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New Berm for Shaktoolik, Several Other Projects To Be Developed with HUD Funds

On June 2, the US Department of Housing and Urban Development (HUD) announced over $20,000,000 in community infrastructure funds for Tribes and Native Villages. The funds will be used to support 28 development projects in Alaska, including the renovation of a berm in the Alaska Native village of Shaktoolik.

Sophia Katchatag is a tribal coordinator for the community of around 250, which sits along the Eastern Norton Sound. With guidance from the Alaska Native Tribal Health Consortium, she applied for an Indian Community Development Block Grant (ICDBG) this past winter after Shaktoolik’s existing berm had become damaged by early autumn swells.

In 2019 we had our first fall storm—August two and three storms—which eroded a good portion of [the Berm]. We had to get some emergency funds from the Denali commission to repair the berm in front of town and some parts past the Old Site where it also eroded.”

– Sophia Katchatag

Shaktoolik’s berm, which runs from the north side of the village down to the airport and consists mostly of gravel, was originally built in 2014. Prior to its construction, a wall of gathered driftwood provided the only protection against powerful storms for the coastal community, according to Katchatag.

Shaktoolik’s Grant Coordinator, Sophia Katchatag, enjoys an ATV ride on the community’s beach. Photo by JoJo Phillips (2019)

Coastal erosion has long been a problem for Shaktoolik. In a 2009 report, the Government Accountability Office—the federal agency that provides auditing, evaluation, and investigative services for Congress—identified Shaktoolik as one of four Alaska Native villages in immediate need of relocation.

Per a press release from HUD this month, $800,000 in funds for a new berm have been awarded to Shaktoolik. The federally-financed structure will stand five feet in elevation and be composed of local granular fill, driftwood, and grass.

The ICDBG program funds a variety of projects, including housing, community facilities, and economic opportunities for low income individuals. Lee Jones, who serves as HUD’s regional public affairs officer for Alaska and Washington, explains the nature of the block grant:

“The block grant is a competitive program. What it does is to seek applications from tribes and native villages about things that they need to provide for housing or economic development activities in their communities.”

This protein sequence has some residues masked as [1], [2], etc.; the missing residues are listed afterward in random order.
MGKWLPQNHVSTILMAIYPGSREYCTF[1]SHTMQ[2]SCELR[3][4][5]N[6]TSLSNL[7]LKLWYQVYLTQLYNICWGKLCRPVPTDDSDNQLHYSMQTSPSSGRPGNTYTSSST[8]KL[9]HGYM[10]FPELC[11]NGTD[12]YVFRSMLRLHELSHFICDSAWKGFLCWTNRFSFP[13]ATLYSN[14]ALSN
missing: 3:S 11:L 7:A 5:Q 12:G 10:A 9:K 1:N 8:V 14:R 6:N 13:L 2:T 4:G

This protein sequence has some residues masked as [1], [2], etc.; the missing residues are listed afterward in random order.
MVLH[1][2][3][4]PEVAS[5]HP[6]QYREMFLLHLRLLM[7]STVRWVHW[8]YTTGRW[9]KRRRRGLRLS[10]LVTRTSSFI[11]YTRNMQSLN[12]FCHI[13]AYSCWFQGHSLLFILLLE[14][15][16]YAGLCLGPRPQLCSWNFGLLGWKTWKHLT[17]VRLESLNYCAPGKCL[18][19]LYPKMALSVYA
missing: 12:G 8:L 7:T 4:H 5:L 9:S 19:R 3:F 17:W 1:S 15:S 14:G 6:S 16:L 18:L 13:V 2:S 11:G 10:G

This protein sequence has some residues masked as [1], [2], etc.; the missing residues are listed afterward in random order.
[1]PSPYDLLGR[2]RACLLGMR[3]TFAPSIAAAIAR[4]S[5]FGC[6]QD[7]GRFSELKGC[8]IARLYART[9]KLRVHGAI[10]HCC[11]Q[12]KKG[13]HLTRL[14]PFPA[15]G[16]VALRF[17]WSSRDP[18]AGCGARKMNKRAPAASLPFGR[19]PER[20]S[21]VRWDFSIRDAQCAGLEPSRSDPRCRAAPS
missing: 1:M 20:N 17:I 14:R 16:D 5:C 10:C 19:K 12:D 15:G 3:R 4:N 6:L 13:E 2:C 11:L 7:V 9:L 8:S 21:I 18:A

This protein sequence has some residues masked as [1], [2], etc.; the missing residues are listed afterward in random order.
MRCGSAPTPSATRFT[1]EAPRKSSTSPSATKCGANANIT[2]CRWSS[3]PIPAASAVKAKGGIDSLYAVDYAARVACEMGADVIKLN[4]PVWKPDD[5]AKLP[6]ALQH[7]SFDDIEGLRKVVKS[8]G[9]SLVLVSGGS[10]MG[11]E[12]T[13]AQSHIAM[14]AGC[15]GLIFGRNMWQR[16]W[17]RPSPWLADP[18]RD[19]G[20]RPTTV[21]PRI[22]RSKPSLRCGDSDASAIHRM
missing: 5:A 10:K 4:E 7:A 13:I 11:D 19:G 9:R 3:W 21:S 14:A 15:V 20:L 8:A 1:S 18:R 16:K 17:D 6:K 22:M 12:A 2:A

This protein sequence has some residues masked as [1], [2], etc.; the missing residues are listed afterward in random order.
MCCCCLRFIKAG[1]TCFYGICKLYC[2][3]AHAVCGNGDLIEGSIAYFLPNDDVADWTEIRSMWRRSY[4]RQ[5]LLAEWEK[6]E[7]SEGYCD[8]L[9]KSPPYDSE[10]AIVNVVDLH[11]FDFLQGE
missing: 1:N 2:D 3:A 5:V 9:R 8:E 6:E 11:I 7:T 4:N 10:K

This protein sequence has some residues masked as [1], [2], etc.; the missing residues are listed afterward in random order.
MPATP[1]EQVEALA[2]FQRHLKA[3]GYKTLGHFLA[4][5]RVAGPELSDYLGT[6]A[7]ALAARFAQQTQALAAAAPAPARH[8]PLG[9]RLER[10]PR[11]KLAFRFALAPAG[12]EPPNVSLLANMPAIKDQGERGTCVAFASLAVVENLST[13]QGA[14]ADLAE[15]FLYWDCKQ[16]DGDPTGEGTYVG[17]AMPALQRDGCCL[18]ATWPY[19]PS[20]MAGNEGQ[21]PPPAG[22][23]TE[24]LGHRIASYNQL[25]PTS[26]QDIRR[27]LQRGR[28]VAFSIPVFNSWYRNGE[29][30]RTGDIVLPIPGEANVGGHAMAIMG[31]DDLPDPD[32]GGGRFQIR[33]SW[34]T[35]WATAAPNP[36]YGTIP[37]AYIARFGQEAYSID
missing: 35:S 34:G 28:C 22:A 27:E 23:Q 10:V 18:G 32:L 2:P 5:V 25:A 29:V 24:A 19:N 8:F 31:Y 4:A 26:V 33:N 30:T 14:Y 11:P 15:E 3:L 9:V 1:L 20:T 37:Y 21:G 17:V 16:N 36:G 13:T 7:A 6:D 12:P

– Lee Jones

While other federal entities have complex systems for prioritizing projects, HUD relies on a more local approach.

“We tend to have this sort of longstanding philosophy that the folks who live in a community know that community a whole lot better than a bureaucrat like me in Seattle or a bureaucrat in Washington DC.”

– Lee Jones

The past year has been a busy one for Shaktoolik’s grant writers. According to Katchatag, the village was also awarded $1,000,000 by the National Fish and Wildlife Foundation last November for coastal protection. Aside from renovations on the local berm, construction has already begun on a new bulk fuel tank farm for the community. That project is expected to be completed by the end of this summer.

Additional Western Alaska projects receiving funds from the HUD Indian Community Development Block Grant Program are listed below:

  • Akiak Native Community ($800,000): install water and sewer lines to six existing homes and six homes that will be relocated from the river bank in 2020.
  • Holy Cross Village Council ($800,000): will construct two single-family homes each with three bedrooms.
  • Native Village of Koyuk ($779,733): will complete an infrastructure project. The project will involve constructing a heat recovery system located in the Koyuk Village washeteria and water plant.
  • Native Village of Mary’s Igloo ($800,000): will build an energy-efficient community building.
  • Village of Kotlik ($793,734): will design and construct an electric distribution system for a new subdivision designed for 21 homes.

Image at top: Shaktoolik’s Berm in 2017. Photo from Genevieve Rock, used with permission.

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